Food & Nutrition
Algae have the potential to supply more protein than the world’s soya crops
- Naturally growing seaweed is a significant dietary component in many parts of the world.
- Algae provide essential vitamins including A, B1, B2, B6, niacin, and C.
- Algae is also rich in iodine, potassium, iron, magnesium, and calcium.
- Microalgae such as Spirulina, Chlorella, and Dunaliella are sold as nutritional supplements.
Algae are national food favorites
- Seaweed has featured extensively in the diets of coastal societies since pre-historic times. The Chinese consume 70 species of algae including Fat Choy; the Japanese, who brought sushi to the Western World, are partial to Nori and Aonori; the Chileans eat Cochayuyo; the Irish enjoy a red alga called Dulse; the Scots like Ulva, the sea lettuce, and badderlocks; Laver is used to make “laver bread” in Wales, where it is known as Bara Lawr; the Koreans enjoy 10 varieties of Gim; algae is also consumed along the west coast of North America, in Hawaii, and by the Maori of New Zealand.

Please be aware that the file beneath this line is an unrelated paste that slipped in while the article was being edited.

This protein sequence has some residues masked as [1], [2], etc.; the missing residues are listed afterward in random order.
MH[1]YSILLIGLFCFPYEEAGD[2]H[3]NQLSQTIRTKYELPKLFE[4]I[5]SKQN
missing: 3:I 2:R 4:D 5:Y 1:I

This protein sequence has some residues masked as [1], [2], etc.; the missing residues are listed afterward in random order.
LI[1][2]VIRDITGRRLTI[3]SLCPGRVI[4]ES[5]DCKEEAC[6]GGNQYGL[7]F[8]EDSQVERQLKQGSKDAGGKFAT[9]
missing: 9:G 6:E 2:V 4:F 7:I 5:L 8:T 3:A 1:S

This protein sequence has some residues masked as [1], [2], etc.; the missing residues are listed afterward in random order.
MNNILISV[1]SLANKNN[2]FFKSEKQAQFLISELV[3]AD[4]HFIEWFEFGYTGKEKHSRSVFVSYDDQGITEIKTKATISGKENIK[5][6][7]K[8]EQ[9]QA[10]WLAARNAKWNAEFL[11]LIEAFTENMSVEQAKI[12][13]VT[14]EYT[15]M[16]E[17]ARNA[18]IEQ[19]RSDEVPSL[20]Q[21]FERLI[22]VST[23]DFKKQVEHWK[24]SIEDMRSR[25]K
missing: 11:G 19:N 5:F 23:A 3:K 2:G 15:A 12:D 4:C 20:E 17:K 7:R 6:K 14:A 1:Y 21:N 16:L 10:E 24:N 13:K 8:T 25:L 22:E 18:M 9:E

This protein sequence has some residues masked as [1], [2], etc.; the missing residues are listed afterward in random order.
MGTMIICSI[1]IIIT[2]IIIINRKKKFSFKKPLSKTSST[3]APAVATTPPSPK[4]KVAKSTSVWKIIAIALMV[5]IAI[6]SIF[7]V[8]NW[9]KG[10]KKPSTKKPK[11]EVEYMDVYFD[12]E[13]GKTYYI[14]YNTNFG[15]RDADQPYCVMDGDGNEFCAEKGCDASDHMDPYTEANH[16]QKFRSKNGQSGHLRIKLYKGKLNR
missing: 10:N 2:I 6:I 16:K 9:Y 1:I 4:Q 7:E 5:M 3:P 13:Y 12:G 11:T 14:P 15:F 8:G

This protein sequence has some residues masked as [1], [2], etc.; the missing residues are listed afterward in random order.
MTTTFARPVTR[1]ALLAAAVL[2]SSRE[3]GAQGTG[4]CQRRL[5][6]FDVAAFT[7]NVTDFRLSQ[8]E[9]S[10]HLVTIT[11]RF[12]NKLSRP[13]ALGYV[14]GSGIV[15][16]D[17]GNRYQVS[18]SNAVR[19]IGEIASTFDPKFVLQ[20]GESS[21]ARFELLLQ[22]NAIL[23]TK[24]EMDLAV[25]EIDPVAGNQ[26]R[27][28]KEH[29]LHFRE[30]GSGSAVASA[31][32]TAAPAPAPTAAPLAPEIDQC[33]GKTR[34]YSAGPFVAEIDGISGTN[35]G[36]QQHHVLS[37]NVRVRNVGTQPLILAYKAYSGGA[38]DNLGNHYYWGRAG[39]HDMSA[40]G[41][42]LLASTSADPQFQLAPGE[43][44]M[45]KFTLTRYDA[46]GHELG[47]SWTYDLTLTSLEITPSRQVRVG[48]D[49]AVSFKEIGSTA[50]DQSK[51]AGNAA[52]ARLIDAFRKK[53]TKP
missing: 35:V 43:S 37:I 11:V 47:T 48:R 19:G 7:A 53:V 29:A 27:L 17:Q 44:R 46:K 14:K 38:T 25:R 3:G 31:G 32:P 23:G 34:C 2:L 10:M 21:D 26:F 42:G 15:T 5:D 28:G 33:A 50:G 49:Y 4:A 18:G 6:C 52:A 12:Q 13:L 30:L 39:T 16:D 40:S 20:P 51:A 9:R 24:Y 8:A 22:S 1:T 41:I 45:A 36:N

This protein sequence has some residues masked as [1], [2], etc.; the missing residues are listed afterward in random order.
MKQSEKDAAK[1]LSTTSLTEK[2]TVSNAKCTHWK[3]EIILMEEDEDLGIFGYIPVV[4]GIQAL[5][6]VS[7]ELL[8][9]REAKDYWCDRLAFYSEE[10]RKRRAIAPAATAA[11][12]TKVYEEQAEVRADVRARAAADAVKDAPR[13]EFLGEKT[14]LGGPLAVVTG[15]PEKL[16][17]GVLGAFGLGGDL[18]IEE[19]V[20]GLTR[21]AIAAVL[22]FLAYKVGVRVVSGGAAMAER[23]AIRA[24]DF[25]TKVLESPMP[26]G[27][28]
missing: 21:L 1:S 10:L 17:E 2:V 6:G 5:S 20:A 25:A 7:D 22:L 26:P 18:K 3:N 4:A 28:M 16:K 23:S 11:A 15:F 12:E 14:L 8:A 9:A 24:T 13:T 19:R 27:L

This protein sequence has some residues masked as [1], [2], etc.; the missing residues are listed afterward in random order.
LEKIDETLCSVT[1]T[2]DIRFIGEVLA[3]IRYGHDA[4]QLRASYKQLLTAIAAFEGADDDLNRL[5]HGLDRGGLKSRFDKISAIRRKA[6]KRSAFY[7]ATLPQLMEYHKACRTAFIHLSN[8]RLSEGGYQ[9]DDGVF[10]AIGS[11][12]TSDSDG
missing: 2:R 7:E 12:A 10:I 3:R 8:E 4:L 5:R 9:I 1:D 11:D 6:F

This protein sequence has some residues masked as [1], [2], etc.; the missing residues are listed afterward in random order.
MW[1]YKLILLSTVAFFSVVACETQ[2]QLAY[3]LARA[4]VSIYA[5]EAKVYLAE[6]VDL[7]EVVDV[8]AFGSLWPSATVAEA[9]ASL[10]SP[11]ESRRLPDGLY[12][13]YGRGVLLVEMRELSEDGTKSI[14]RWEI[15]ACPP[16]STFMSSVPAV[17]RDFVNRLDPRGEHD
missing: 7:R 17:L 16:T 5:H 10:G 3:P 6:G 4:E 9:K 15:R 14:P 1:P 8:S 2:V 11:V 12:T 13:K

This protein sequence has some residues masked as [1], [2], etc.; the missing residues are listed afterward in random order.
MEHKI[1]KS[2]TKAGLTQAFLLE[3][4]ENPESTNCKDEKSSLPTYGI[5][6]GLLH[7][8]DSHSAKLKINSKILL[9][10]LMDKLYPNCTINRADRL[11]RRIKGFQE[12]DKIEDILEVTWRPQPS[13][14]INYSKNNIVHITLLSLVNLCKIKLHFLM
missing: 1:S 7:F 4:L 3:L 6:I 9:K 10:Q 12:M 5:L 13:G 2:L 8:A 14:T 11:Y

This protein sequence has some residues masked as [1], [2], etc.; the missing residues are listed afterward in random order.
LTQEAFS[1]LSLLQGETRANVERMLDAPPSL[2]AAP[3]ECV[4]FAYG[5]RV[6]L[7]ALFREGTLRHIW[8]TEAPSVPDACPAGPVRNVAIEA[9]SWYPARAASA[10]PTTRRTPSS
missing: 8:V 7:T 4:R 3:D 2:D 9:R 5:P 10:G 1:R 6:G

Algae constitute a fast-growing portion of the dietary supplements market
Oils extracted from certain algae are rich in polyunsaturated fatty acids.
Some varieties of algae contain omega-3 fatty acids, such as Docosahexaenoic acid (DHA) and Eicosapentaenoic acid (EPA), known to reduce cholesterol and triglyceride levels.